Thursday, May 27, 2010
Jean-Pierre Jeunet's MICMACS proves a return to form (more or less)
MICMACS conflates land mines, loss of family, an orphanage, escape, murder, one of the funniest medical surgeries on record -- and then a little Bogart & Bacall. It juggles all this with speed, efficiency, humor, bleakness and charm. These are the best first-five-minutes I've seen in ages -- near perfection, really -- and if the 100 minutes that follow them were as good, we've have an instant classic on our hands. What comes after is never bad, but the movie goes up and down enough to make you wish for less and better. (Knocking fifteen minutes off the running time would have helped immensely.)
Jean-Pierre Jeunet (at left) must be about three-quarters of his way along the full ellipse. Making a movie approximately once every five years, he's gone from the very dark-but-funny (Delicatessen, The City of Lost Children) to Hollywood mainstream fumble (Alien: Resurrection) to out-and-out cutesy schlock (Amélie, a movie that set my teeth permanently on edge and filled me for loathing for Audrey Tatou -- until nearly everything else she's done returned me to her fold) to the long-winded, event-filled (A Very Long Engagement) to this latest outing called Micmacs à tire-larigot in the original French -- which proves a kind of homecoming. More or less.
Jeunet's work has always been dark. Death hovers -- even if you can't quite see the guy (or be certain which of several he is). Rude humor bubbles up consistently, as does sentimentality of a rather gross sort. Yet the mix is usually so wild and surprising that we go with it. Filled with devices of the Rube Goldberg sort (were Goldberg chained in a cellar and fed roaches during his childhood years), the movies seem oddly concerned with the way things work, which is often badly for those who people his films.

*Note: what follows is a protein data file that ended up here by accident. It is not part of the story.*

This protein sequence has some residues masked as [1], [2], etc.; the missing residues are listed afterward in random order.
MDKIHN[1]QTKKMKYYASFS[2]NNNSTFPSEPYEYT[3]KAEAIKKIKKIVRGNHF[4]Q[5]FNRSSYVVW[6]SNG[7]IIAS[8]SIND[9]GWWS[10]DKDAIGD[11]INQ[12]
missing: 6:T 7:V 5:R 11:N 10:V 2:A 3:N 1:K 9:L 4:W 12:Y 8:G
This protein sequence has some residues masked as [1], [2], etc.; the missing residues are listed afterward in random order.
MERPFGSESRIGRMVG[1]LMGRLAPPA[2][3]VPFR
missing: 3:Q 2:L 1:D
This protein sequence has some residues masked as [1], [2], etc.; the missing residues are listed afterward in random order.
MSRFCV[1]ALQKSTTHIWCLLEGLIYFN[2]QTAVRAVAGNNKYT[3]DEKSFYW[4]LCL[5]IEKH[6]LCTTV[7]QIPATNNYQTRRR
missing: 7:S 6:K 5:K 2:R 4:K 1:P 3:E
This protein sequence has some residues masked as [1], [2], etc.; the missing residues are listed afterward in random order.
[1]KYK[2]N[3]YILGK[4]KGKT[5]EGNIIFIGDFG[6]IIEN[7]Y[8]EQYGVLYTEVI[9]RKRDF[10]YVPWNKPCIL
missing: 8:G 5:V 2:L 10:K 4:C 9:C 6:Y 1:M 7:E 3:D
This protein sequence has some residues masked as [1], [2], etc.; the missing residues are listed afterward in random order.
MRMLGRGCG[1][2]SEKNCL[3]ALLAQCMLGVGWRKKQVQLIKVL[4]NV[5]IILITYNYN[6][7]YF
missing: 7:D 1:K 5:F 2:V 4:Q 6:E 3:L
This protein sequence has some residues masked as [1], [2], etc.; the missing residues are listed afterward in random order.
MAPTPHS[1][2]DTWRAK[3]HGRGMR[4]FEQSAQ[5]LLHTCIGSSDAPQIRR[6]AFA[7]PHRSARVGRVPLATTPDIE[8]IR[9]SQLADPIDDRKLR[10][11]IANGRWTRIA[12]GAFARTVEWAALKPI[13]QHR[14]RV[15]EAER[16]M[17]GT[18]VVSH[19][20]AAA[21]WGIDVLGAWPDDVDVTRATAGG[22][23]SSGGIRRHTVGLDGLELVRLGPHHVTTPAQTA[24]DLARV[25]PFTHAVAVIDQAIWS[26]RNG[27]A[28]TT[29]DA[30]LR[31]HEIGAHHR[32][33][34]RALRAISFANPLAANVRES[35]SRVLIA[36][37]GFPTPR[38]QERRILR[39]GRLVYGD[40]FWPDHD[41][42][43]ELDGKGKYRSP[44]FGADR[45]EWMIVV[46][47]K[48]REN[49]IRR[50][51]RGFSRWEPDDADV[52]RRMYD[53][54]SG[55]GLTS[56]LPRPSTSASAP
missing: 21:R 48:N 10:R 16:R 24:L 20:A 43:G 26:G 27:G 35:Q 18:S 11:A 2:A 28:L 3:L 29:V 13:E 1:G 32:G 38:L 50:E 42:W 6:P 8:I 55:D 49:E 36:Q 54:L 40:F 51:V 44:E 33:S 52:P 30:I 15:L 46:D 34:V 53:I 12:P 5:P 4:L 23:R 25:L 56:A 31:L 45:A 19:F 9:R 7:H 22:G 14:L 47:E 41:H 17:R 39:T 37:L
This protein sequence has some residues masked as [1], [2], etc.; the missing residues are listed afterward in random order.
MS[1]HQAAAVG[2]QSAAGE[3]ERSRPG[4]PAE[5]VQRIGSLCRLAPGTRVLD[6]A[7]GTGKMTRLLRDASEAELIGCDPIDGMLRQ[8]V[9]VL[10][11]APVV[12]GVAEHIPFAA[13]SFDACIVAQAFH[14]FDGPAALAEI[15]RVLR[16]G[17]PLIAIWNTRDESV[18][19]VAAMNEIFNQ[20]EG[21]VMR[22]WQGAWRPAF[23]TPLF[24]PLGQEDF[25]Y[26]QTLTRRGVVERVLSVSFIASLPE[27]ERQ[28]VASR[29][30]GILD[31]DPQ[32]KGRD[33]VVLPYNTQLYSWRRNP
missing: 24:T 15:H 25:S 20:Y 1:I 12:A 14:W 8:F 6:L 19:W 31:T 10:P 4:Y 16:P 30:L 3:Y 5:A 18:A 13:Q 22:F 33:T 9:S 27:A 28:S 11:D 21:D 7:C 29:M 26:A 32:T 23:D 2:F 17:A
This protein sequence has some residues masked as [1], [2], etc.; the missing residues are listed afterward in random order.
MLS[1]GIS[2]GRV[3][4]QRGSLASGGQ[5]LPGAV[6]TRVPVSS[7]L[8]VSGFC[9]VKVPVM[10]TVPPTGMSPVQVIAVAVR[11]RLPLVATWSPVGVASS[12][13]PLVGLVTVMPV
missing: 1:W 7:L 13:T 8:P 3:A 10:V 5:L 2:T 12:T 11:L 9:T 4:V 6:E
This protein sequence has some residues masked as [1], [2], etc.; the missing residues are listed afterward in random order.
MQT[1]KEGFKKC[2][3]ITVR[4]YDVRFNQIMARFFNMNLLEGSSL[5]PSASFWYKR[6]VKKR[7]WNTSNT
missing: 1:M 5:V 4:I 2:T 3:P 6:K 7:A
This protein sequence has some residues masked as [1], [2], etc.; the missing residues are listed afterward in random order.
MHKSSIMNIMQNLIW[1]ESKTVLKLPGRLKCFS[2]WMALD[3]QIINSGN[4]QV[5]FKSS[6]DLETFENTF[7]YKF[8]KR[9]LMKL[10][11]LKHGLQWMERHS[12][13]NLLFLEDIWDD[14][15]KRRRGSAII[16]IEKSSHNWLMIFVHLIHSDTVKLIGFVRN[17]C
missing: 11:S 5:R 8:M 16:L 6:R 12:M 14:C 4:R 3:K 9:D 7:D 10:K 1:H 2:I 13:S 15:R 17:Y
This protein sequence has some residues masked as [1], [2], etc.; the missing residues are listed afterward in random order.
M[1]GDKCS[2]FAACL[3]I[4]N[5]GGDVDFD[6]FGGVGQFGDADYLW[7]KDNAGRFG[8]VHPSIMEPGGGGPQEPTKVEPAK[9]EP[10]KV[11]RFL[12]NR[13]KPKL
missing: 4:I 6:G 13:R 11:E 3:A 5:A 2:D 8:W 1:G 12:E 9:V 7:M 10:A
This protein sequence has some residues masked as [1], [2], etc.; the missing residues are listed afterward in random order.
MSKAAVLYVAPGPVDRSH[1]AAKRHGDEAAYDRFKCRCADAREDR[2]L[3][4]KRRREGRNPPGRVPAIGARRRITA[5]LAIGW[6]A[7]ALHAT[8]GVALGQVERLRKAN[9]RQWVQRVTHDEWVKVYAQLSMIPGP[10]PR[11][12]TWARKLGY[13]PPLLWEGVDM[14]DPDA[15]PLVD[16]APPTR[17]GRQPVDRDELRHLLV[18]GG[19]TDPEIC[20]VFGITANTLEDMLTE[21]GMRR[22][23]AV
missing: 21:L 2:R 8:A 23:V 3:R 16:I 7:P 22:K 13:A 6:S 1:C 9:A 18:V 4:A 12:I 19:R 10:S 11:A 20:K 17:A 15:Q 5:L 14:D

André Dussollier, above left, and Nicolas Marié, above right) who've sewn the soil with the kind of land mines that killed the father of our hero (Dany Boon, below) in those first five minutes. They also manufactured the bullet embedded in his brain that was too dangerous to remove and so threatens his very existence. A perfect reason and recipe for vengeance, right? And so it is.
Yolande Moreau (below, from Séraphine, criminally underused here), Dominique Pinon and a cute contortionist, played by Julie Ferrier (further below).
Sony Pictures Classics, opens Friday, May 28, in New York City at the AMC Empire 25 and at the Angelika Film Center -- and then the following week -- June 4 -- in Los Angeles, Boston, Chicago, San Diego and San Francisco.